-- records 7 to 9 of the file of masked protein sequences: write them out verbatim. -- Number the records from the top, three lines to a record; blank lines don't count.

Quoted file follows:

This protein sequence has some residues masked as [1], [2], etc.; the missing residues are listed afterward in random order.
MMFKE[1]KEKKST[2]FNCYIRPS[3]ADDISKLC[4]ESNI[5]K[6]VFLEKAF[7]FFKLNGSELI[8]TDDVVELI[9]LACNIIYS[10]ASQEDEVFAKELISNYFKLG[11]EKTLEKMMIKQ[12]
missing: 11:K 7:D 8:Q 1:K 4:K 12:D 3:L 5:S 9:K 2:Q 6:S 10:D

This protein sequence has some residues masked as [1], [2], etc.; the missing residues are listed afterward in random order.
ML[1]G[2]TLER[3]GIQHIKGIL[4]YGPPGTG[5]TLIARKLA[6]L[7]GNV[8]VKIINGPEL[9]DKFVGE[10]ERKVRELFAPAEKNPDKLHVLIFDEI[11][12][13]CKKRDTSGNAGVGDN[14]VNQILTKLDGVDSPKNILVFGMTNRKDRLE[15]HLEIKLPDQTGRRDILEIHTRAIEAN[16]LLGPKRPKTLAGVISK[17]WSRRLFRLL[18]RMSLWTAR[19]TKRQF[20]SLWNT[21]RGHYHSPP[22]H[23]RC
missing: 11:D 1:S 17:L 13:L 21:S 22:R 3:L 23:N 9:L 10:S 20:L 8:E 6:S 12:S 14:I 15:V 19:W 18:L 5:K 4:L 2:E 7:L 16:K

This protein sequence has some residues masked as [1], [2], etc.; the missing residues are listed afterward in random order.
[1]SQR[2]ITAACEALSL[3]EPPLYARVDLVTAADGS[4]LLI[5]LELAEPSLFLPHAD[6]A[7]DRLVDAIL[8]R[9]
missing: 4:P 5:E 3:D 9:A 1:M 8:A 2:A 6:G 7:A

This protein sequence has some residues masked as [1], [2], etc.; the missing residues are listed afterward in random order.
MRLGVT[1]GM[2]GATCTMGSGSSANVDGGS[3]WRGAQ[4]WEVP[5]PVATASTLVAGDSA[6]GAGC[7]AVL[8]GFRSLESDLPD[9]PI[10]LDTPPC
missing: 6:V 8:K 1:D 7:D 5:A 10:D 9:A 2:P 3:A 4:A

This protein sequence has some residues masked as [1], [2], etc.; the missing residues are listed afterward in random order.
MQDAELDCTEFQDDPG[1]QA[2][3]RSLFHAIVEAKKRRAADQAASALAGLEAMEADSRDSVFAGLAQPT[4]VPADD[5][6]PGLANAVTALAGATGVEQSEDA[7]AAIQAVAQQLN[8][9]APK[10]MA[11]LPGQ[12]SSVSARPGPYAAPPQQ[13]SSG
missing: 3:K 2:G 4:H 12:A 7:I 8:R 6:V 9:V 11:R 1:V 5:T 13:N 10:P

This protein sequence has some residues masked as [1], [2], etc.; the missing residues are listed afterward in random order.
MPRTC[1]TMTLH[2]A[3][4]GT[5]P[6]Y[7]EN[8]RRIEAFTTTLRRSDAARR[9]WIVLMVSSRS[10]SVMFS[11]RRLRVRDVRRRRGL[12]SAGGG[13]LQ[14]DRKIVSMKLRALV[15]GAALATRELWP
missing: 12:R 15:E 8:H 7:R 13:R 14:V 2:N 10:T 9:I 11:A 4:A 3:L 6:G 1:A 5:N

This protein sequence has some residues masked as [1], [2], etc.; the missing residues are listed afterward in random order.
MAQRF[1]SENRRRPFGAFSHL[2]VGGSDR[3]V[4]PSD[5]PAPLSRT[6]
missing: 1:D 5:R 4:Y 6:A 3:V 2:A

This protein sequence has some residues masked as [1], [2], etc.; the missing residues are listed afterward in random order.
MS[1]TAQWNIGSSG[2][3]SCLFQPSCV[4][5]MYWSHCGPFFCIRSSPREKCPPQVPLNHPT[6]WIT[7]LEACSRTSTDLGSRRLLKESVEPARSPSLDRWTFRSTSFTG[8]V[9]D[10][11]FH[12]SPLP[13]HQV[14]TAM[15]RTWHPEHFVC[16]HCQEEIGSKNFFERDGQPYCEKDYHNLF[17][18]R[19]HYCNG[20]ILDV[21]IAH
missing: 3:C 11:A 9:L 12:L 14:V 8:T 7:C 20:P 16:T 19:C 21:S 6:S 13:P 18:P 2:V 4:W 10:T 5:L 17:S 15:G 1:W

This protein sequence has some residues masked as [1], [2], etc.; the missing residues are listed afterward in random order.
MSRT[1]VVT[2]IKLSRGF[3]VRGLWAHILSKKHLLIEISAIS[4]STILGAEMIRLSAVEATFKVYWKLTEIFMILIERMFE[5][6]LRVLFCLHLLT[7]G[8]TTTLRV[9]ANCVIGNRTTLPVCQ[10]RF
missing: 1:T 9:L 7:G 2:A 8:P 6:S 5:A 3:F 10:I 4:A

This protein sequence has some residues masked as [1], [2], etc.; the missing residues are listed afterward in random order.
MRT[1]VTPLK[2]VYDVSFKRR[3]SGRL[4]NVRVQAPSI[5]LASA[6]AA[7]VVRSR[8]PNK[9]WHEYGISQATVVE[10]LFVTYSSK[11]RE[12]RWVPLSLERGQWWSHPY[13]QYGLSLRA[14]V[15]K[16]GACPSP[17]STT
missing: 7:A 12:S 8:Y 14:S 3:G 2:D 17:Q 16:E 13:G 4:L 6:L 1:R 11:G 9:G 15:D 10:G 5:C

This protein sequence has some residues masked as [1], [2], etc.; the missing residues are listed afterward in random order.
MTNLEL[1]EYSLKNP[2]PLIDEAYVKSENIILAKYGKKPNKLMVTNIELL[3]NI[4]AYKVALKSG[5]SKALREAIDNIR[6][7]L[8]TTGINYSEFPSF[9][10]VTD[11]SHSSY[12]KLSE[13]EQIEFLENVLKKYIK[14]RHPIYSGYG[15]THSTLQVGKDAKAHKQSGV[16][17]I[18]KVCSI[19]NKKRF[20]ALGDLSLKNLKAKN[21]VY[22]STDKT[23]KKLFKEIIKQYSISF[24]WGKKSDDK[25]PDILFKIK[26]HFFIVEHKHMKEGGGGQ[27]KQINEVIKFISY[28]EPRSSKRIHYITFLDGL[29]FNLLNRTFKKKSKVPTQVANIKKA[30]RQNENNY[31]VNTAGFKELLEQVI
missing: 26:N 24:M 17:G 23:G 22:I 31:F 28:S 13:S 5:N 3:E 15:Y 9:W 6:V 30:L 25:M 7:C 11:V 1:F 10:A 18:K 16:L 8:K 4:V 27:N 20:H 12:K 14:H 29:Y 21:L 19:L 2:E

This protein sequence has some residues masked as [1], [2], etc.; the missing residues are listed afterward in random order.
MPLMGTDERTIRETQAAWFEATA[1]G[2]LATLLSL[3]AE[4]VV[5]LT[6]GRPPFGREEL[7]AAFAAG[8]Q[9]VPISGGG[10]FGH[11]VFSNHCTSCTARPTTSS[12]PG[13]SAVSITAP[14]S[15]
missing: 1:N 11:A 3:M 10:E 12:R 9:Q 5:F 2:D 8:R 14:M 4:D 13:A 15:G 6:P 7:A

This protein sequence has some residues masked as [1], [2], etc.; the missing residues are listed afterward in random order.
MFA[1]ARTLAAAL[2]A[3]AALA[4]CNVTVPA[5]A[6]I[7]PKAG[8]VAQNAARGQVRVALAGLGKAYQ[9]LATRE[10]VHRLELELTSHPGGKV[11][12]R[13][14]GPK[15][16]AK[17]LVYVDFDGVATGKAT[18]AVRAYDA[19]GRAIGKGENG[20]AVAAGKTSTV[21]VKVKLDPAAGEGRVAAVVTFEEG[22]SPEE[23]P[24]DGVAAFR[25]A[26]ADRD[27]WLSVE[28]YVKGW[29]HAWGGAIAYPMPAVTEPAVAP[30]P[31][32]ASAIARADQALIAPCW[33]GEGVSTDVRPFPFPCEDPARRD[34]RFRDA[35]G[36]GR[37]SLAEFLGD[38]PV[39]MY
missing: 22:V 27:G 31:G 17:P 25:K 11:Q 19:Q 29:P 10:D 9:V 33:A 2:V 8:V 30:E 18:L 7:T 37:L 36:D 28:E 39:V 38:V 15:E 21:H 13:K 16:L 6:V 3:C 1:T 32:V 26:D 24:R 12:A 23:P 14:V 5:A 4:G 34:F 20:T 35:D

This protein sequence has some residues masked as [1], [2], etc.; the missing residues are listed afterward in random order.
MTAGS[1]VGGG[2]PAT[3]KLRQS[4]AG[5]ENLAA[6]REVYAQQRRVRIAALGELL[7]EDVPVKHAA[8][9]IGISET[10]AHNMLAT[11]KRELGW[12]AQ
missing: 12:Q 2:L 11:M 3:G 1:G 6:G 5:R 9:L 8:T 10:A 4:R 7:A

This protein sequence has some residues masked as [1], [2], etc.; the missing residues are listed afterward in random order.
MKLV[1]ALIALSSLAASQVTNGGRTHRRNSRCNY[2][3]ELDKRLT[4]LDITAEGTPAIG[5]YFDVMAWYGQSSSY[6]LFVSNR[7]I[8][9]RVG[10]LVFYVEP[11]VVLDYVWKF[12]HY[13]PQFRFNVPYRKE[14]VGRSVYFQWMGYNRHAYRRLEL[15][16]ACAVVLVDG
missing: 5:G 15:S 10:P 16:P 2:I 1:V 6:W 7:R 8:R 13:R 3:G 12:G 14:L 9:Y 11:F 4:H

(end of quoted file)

This protein sequence has some residues masked as [1], [2], etc.; the missing residues are listed afterward in random order.
MAQRF[1]SENRRRPFGAFSHL[2]VGGSDR[3]V[4]PSD[5]PAPLSRT[6]
missing: 1:D 5:R 4:Y 6:A 3:V 2:A

This protein sequence has some residues masked as [1], [2], etc.; the missing residues are listed afterward in random order.
MS[1]TAQWNIGSSG[2][3]SCLFQPSCV[4][5]MYWSHCGPFFCIRSSPREKCPPQVPLNHPT[6]WIT[7]LEACSRTSTDLGSRRLLKESVEPARSPSLDRWTFRSTSFTG[8]V[9]D[10][11]FH[12]SPLP[13]HQV[14]TAM[15]RTWHPEHFVC[16]HCQEEIGSKNFFERDGQPYCEKDYHNLF[17][18]R[19]HYCNG[20]ILDV[21]IAH
missing: 3:C 11:A 9:L 12:L 14:V 8:T 7:C 20:P 16:T 19:C 21:S 6:S 13:P 18:P 2:V 4:W 10:T 5:L 17:S 15:G 1:W

This protein sequence has some residues masked as [1], [2], etc.; the missing residues are listed afterward in random order.
MSRT[1]VVT[2]IKLSRGF[3]VRGLWAHILSKKHLLIEISAIS[4]STILGAEMIRLSAVEATFKVYWKLTEIFMILIERMFE[5][6]LRVLFCLHLLT[7]G[8]TTTLRV[9]ANCVIGNRTTLPVCQ[10]RF
missing: 1:T 9:L 7:G 2:A 8:P 6:S 5:A 3:F 10:I 4:A